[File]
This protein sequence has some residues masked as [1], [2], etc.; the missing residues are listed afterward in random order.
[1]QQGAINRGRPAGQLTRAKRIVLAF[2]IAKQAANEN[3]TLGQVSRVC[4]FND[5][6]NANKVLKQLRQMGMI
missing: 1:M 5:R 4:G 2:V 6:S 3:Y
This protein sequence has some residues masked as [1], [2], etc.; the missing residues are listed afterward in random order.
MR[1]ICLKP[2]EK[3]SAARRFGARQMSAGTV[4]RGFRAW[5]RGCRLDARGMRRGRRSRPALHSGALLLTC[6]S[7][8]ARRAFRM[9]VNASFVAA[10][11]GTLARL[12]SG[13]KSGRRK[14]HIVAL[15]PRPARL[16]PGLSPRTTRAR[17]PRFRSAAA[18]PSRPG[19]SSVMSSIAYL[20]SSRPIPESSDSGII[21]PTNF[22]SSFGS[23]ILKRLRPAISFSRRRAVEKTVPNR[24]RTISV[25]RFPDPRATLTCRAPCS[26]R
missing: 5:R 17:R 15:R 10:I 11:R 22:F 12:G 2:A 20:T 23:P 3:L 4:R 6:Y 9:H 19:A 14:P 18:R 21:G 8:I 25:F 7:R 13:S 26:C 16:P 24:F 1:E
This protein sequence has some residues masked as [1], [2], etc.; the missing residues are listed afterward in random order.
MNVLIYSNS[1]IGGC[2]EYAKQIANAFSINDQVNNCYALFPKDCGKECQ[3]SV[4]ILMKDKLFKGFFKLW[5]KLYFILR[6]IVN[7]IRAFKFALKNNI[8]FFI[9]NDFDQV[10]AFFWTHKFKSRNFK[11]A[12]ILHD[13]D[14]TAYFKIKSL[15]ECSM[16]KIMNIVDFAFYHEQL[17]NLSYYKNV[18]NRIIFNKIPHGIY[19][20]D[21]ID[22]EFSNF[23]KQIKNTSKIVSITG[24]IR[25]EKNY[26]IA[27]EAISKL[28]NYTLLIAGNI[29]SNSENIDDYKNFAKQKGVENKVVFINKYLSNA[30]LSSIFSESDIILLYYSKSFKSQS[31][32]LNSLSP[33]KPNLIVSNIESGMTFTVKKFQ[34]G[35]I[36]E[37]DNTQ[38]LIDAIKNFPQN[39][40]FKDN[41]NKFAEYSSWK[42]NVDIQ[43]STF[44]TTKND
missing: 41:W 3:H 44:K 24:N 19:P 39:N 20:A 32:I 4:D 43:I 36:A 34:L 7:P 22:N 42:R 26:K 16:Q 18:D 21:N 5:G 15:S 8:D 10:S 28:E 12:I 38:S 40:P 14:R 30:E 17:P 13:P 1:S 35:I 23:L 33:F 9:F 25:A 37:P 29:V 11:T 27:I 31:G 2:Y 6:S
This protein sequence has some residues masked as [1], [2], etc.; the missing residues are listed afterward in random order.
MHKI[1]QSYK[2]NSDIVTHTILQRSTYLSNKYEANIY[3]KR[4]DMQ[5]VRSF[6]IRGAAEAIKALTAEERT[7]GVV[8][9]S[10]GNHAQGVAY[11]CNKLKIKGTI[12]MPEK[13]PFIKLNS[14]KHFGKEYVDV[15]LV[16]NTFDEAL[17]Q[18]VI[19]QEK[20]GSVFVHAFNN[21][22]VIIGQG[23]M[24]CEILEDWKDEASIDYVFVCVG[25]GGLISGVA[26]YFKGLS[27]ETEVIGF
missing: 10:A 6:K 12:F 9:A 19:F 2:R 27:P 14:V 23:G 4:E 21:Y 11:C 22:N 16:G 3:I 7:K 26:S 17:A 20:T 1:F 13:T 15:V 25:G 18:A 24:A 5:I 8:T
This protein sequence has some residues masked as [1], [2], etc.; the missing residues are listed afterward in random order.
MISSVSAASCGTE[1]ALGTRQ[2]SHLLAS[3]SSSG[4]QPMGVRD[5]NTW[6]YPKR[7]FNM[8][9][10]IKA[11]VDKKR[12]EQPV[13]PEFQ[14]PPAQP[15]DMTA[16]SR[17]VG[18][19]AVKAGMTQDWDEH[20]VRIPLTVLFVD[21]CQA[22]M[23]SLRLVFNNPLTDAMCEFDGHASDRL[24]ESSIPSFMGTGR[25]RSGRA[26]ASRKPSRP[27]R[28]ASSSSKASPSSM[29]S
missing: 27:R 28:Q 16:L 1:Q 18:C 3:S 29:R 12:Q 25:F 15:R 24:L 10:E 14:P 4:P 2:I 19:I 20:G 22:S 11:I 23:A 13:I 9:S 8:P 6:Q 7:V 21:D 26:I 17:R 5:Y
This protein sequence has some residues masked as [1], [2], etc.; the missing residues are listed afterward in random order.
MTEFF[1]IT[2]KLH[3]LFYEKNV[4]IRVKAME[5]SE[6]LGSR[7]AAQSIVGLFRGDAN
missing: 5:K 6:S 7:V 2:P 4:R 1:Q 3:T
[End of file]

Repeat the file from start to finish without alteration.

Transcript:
This protein sequence has some residues masked as [1], [2], etc.; the missing residues are listed afterward in random order.
[1]QQGAINRGRPAGQLTRAKRIVLAF[2]IAKQAANEN[3]TLGQVSRVC[4]FND[5][6]NANKVLKQLRQMGMI
missing: 1:M 5:R 4:G 2:V 6:S 3:Y
This protein sequence has some residues masked as [1], [2], etc.; the missing residues are listed afterward in random order.
MR[1]ICLKP[2]EK[3]SAARRFGARQMSAGTV[4]RGFRAW[5]RGCRLDARGMRRGRRSRPALHSGALLLTC[6]S[7][8]ARRAFRM[9]VNASFVAA[10][11]GTLARL[12]SG[13]KSGRRK[14]HIVAL[15]PRPARL[16]PGLSPRTTRAR[17]PRFRSAAA[18]PSRPG[19]SSVMSSIAYL[20]SSRPIPESSDSGII[21]PTNF[22]SSFGS[23]ILKRLRPAISFSRRRAVEKTVPNR[24]RTISV[25]RFPDPRATLTCRAPCS[26]R
missing: 5:R 17:R 15:R 10:I 11:R 22:F 12:G 2:A 20:T 23:P 3:L 4:R 6:Y 9:H 19:A 14:P 18:R 21:G 8:I 25:F 7:R 13:S 26:C 16:P 24:F 1:E
This protein sequence has some residues masked as [1], [2], etc.; the missing residues are listed afterward in random order.
MNVLIYSNS[1]IGGC[2]EYAKQIANAFSINDQVNNCYALFPKDCGKECQ[3]SV[4]ILMKDKLFKGFFKLW[5]KLYFILR[6]IVN[7]IRAFKFALKNNI[8]FFI[9]NDFDQV[10]AFFWTHKFKSRNFK[11]A[12]ILHD[13]D[14]TAYFKIKSL[15]ECSM[16]KIMNIVDFAFYHEQL[17]NLSYYKNV[18]NRIIFNKIPHGIY[19][20]D[21]ID[22]EFSNF[23]KQIKNTSKIVSITG[24]IR[25]EKNY[26]IA[27]EAISKL[28]NYTLLIAGNI[29]SNSENIDDYKNFAKQKGVENKVVFINKYLSNA[30]LSSIFSESDIILLYYSKSFKSQS[31][32]LNSLSP[33]KPNLIVSNIESGMTFTVKKFQ[34]G[35]I[36]E[37]DNTQ[38]LIDAIKNFPQN[39][40]FKDN[41]NKFAEYSSWK[42]NVDIQ[43]STF[44]TTKND
missing: 41:W 3:H 44:K 24:N 19:P 39:N 20:A 32:I 4:D 43:I 36:A 34:L 7:P 22:N 42:R 26:K 16:Q 18:D 21:N 5:G 15:S 8:D 10:S 28:E 12:I 38:S 40:P 14:R 30:E 17:P 13:P 1:S 35:I 23:L 33:F 9:F 25:A 37:P 29:V 11:T 27:I 31:G 2:Y 6:S
This protein sequence has some residues masked as [1], [2], etc.; the missing residues are listed afterward in random order.
MHKI[1]QSYK[2]NSDIVTHTILQRSTYLSNKYEANIY[3]KR[4]DMQ[5]VRSF[6]IRGAAEAIKALTAEERT[7]GVV[8][9]S[10]GNHAQGVAY[11]CNKLKIKGTI[12]MPEK[13]PFIKLNS[14]KHFGKEYVDV[15]LV[16]NTFDEAL[17]Q[18]VI[19]QEK[20]GSVFVHAFNN[21][22]VIIGQG[23]M[24]CEILEDWKDEASIDYVFVCVG[25]GGLISGVA[26]YFKGLS[27]ETEVIGF
missing: 10:A 6:K 12:F 9:A 19:F 2:R 27:P 14:V 23:G 4:E 21:Y 11:C 22:N 16:G 3:I 7:K 26:S 17:A 20:T 1:F 13:T 15:V 25:G 18:A 24:A 5:I 8:T
This protein sequence has some residues masked as [1], [2], etc.; the missing residues are listed afterward in random order.
MISSVSAASCGTE[1]ALGTRQ[2]SHLLAS[3]SSSG[4]QPMGVRD[5]NTW[6]YPKR[7]FNM[8][9][10]IKA[11]VDKKR[12]EQPV[13]PEFQ[14]PPAQP[15]DMTA[16]SR[17]VG[18][19]AVKAGMTQDWDEH[20]VRIPLTVLFVD[21]CQA[22]M[23]SLRLVFNNPLTDAMCEFDGHASDRL[24]ESSIPSFMGTGR[25]RSGRA[26]ASRKPSRP[27]R[28]ASSSSKASPSSM[29]S
missing: 27:R 28:Q 16:L 1:Q 18:C 3:S 29:R 12:Q 25:F 15:R 24:L 10:E 14:P 4:P 2:I 19:I 20:G 22:S 11:I 23:A 13:I 9:S 8:P 6:Q 7:V 21:D 26:I 17:R 5:Y
This protein sequence has some residues masked as [1], [2], etc.; the missing residues are listed afterward in random order.
MTEFF[1]IT[2]KLH[3]LFYEKNV[4]IRVKAME[5]SE[6]LGSR[7]AAQSIVGLFRGDAN
missing: 5:K 6:S 7:V 2:P 4:R 1:Q 3:T